John Calvin-Institutes of the Christian Religion-Henry Beveridge Translation

Every man feels that he is a sinner

God, however, has a witness in every man’s conscience. Every man, whatever he may pretend, feels himself to be a sinner, and to need forgiveness. Ignorant and idolatrous as the Philippian jailer had been all his life, yet, when death stared him in the face, he trembled and cried for mercy. And if it was thus with the heathen, much more is it likely to be thus with those who have been educated under the light of revelation. The most careless and thoughtless cannot stand the approach of death. The courage of the most harnessed infidel commonly fails him at that solemn period.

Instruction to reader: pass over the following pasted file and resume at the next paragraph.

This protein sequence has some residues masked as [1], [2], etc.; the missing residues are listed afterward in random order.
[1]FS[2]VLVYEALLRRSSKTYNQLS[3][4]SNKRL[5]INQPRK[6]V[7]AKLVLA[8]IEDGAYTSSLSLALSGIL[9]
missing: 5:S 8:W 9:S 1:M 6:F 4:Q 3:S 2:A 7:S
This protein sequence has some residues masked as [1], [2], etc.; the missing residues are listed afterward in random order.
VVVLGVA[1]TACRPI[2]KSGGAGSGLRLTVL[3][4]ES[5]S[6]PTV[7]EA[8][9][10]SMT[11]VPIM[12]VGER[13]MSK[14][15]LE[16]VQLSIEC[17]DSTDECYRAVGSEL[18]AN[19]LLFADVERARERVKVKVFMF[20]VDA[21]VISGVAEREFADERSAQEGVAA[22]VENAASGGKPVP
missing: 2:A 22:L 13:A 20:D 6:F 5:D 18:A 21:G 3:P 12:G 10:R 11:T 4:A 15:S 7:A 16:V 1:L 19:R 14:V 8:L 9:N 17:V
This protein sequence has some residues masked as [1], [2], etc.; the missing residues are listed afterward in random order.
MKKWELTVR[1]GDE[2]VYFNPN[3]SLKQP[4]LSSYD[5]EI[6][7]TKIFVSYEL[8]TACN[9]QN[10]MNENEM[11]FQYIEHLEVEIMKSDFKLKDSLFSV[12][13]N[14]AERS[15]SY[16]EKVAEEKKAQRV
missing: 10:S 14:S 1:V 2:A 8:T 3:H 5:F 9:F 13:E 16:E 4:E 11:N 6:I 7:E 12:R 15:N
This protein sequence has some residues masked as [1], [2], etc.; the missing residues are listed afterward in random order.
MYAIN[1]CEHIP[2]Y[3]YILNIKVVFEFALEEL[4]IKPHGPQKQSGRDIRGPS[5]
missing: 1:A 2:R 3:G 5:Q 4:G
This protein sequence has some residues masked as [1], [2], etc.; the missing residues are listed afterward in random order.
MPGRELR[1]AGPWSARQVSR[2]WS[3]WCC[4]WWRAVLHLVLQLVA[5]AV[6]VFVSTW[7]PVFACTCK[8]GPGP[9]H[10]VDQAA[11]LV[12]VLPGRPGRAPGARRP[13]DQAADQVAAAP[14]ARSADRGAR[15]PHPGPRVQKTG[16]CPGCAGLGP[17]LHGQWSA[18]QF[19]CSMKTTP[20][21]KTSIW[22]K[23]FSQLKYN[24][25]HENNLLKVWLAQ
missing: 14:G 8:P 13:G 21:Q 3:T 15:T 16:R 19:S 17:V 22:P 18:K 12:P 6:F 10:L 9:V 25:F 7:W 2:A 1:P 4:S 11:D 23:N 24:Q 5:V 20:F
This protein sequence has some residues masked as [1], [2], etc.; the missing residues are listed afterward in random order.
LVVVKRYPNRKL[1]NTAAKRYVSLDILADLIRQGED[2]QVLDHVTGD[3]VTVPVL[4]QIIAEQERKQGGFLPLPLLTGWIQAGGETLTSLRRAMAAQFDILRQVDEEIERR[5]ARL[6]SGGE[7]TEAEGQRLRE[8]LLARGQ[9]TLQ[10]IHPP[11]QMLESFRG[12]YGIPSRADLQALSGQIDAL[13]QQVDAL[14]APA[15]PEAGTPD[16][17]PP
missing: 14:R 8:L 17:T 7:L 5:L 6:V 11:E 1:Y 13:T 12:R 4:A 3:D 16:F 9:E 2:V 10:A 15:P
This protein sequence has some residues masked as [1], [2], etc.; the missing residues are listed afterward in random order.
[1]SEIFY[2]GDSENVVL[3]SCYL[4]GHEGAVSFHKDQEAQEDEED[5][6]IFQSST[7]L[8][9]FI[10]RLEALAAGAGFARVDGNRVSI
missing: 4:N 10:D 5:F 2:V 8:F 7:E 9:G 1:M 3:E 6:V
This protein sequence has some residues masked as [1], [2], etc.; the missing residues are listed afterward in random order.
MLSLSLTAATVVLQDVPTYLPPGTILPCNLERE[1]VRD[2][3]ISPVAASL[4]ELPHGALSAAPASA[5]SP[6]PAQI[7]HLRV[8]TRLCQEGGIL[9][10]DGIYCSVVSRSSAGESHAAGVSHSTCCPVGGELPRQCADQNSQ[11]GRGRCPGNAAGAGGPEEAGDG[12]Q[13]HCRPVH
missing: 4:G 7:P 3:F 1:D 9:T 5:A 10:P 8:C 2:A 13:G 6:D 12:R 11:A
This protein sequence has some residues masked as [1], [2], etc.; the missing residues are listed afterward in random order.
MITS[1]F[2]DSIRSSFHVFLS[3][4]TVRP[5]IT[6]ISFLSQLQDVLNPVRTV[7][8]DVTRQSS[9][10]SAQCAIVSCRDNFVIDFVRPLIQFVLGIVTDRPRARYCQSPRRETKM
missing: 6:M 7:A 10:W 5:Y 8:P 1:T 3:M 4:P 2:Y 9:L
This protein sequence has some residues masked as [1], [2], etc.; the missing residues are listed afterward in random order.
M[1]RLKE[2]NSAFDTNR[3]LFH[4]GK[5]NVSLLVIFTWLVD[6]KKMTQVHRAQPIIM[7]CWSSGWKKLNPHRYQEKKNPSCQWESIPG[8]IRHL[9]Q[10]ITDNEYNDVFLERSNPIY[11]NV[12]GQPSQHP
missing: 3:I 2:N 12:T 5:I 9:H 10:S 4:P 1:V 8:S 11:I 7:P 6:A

Rev. Andrew Fuller–The Great Question Answered

Humility is Present with Conversion

August 21, 2012 2 comments

Third, genuine humility. In view of what has just been pointed out, it is easy to see why humility is represented all through Scripture as a dominant feature of those who are quickened by the Spirit. An hypocrite, being experimentally ignorant of Divine Law— never having been slain by it (Rom. 7:9, 11)—then, the more religious he is, the more proud and conceited will he be. But with a true saint it is just the opposite: for if the Law be his rule of duty, and his obligations to conform thereto are infinite, and his blame for every defect is proportionately great; if the fault lie entirely in himself, and his lack of perfect love and obedience to God be wholly culpable, then he must be filled with low and mean thoughts of himself, and have an answerable lowliness of heart.